Who I am
By Pete Townshend, HarperCollins, 538pp, £20
Pennie Smith’s iconic cover photograph for The Clash’s brilliant 1979 album London Calling famously depicts their bassist Paul Simonon pounding the floor of a stage with his Fender Precision bass as though trying to bludgeon a hole through the floorboards. But like almost everything else that was acclaimed as new and revolutionary about punk, the image had its roots in the past.
Johnny Rotten was a Dickensian urchin, the Artful Dodger grown up. Billy Bragg was Woody Guthrie plugged in. Siouxsie and the Banshees were like stragglers from Isherwood’s Berlin who had gorged on early Bowie and Iggy Pop. Central to punk’s origins, if usually unacknowledged, was an explosive band of misfits called The Who. They opened their shows the way dynamite opens a safe. The Beatles had claimed all you needed was love, a beautiful contention that no sane adult has ever believed. But The Who’s idea of stagecraft was to destroy their instruments while you watched. Sid Vicious they made seem a wuss.
Their founder member Pete Townshend opens this eye-poppingly readable and long-anticipated memoir with his account of the pub gig, in June 1964, during which he first reduced a Rickenbacker to rubble. He would do it again many times in the subsequent decades. Indeed, the opening artwork of this book shows a carefully staged re-enactment of the “auto-destruction” that would become one of his trademarks, with Townshend, now 67, smashing up a guitar while apparently unaware of the cumbersome bunch of keys incongruously dangling from his belt. It’s like watching a slightly prosperous Fine Gael voter go suddenly bonkers while listening to Morning Ireland.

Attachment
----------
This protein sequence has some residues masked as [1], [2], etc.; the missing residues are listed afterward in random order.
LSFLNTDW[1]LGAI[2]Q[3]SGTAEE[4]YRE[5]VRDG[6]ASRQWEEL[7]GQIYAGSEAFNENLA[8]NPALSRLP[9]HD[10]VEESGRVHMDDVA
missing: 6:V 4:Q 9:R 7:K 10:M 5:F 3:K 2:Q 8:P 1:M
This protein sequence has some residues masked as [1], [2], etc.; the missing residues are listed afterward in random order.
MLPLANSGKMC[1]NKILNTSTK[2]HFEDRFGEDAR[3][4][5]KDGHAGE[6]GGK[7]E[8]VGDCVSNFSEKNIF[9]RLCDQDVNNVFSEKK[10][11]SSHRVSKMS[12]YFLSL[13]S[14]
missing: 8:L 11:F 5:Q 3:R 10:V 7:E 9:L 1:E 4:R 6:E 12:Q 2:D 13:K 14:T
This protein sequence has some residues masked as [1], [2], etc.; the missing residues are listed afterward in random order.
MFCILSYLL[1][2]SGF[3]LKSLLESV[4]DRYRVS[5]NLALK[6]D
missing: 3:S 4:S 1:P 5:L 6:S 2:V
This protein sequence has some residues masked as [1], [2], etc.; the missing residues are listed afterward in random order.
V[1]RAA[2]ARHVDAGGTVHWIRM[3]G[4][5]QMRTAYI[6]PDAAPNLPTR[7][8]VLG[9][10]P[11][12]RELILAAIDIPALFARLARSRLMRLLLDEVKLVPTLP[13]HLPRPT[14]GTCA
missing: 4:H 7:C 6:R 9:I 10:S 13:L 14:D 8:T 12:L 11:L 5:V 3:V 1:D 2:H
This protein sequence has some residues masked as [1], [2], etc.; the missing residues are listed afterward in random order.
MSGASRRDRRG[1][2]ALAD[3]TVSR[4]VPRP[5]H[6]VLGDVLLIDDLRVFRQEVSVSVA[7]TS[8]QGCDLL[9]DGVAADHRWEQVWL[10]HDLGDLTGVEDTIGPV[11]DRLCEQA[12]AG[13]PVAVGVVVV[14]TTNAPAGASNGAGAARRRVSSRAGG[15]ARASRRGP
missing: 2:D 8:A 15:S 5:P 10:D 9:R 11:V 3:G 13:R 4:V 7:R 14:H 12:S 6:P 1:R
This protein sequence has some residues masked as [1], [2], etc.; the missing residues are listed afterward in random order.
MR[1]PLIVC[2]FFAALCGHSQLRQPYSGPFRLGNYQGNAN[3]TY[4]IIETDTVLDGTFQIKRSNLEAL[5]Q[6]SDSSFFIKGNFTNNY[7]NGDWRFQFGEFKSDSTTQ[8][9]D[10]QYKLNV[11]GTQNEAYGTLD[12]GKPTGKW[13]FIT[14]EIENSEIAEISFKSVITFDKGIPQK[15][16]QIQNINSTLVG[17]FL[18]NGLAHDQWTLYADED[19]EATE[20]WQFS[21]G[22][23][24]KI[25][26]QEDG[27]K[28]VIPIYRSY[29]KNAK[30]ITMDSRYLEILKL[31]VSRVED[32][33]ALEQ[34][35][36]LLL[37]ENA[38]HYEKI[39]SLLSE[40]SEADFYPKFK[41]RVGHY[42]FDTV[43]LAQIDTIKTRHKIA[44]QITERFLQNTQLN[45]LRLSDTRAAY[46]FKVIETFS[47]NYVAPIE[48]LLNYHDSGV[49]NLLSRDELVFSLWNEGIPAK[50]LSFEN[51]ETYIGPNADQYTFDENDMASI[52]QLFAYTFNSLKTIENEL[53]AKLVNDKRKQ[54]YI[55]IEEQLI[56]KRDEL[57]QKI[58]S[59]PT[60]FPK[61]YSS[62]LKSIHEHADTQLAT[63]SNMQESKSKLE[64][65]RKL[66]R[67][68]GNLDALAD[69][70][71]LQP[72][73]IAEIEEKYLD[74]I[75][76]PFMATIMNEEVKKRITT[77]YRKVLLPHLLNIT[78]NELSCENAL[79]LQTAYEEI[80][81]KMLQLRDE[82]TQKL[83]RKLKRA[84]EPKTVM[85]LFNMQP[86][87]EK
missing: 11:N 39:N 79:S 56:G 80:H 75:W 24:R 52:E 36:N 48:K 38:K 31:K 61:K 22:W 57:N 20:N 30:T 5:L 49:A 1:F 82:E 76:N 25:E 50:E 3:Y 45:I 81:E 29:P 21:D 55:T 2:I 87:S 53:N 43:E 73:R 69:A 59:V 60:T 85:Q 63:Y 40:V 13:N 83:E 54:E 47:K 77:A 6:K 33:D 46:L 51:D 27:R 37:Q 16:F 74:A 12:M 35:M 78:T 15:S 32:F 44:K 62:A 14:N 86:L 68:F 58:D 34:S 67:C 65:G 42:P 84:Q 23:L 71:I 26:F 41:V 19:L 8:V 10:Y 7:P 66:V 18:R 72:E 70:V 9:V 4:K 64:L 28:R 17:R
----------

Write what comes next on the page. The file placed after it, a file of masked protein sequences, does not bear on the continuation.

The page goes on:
Who I Am traces a fascinating and circuitous journey from Townshend’s student days at Ealing Art College to the pill-popping Mod subculture of 1960s London, from there to the delirium of international stardom, the flamboyances of rock opera and the high tide of the Woodstock stage and beyond. He wanted to call his band The Hair, a close escape, proving that a rose by any other name actually doesn’t smell as sweet. Not many rock legends went on to be editors for Faber and Faber, publishing the writings of Jean Genet, Ted Hughes and Harold Pinter, as Townshend did, turning up to work every morning in a limo. He has made a long, strange journey, and he recalls it with a stylish carefulness and an admirable degree of sang-froid.
Like so many of his searching generation of postwar English musicians, this son of an Acton saxophonist father and a jazz-singing mother began with an attraction to the blues. We will never really know why one tributary of the folk music of black America, radically reshaped by recording technology and internal migration, inspired legions of besotted imitators on the far side of the Atlantic Ocean – the happiest accident in all of 20th-century popular culture. The magnificent Howlin’ Wolf, Muddy Waters and Big Bill Broonzy were among young Townshend’s idols. But he quickly wearied of what he regarded as the limitations of the three-chord trick and the faintly cringe-inducing cul-de-sac of white middle-class suburbanites emoting about the injustices of the Mississippi Delta or the mean streets of wintry Chicago. Elvis he found corny, “a drawling dope singing songs about dogs”.